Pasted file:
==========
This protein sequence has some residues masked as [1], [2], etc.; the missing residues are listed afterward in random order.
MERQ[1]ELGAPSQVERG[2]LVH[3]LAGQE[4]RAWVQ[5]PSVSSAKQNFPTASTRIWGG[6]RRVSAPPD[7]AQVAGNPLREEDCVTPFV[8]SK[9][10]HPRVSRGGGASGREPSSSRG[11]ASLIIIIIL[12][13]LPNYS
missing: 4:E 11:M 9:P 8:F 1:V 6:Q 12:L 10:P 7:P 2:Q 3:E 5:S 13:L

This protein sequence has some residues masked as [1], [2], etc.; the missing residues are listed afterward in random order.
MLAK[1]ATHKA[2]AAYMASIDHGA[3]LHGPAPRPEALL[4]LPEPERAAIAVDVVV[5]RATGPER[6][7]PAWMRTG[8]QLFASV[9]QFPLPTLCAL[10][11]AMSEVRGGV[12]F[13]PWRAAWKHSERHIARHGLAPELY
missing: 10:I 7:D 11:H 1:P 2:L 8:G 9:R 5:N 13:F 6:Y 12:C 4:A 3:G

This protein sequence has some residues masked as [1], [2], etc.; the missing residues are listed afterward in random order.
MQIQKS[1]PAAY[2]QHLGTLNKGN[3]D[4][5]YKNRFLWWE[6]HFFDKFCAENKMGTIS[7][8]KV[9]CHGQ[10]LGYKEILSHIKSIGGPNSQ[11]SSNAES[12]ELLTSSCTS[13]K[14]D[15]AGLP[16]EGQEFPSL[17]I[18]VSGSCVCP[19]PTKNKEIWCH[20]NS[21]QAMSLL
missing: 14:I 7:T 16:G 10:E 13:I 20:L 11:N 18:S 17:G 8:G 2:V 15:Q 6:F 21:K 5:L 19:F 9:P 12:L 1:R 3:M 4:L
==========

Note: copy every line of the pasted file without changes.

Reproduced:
This protein sequence has some residues masked as [1], [2], etc.; the missing residues are listed afterward in random order.
MERQ[1]ELGAPSQVERG[2]LVH[3]LAGQE[4]RAWVQ[5]PSVSSAKQNFPTASTRIWGG[6]RRVSAPPD[7]AQVAGNPLREEDCVTPFV[8]SK[9][10]HPRVSRGGGASGREPSSSRG[11]ASLIIIIIL[12][13]LPNYS
missing: 4:E 11:M 9:P 8:F 1:V 6:Q 12:L 10:P 7:P 2:Q 3:E 5:S 13:L

This protein sequence has some residues masked as [1], [2], etc.; the missing residues are listed afterward in random order.
MLAK[1]ATHKA[2]AAYMASIDHGA[3]LHGPAPRPEALL[4]LPEPERAAIAVDVVV[5]RATGPER[6][7]PAWMRTG[8]QLFASV[9]QFPLPTLCAL[10][11]AMSEVRGGV[12]F[13]PWRAAWKHSERHIARHGLAPELY
missing: 10:I 7:D 11:H 1:P 2:L 8:G 9:R 5:N 13:F 6:Y 12:C 4:A 3:G

This protein sequence has some residues masked as [1], [2], etc.; the missing residues are listed afterward in random order.
MQIQKS[1]PAAY[2]QHLGTLNKGN[3]D[4][5]YKNRFLWWE[6]HFFDKFCAENKMGTIS[7][8]KV[9]CHGQ[10]LGYKEILSHIKSIGGPNSQ[11]SSNAES[12]ELLTSSCTS[13]K[14]D[15]AGLP[16]EGQEFPSL[17]I[18]VSGSCVCP[19]PTKNKEIWCH[20]NS[21]QAMSLL
missing: 14:I 7:T 16:G 10:E 13:I 20:L 11:N 18:S 17:G 8:G 2:V 15:Q 6:F 21:K 5:L 19:F 9:P 12:L 1:R 3:M 4:L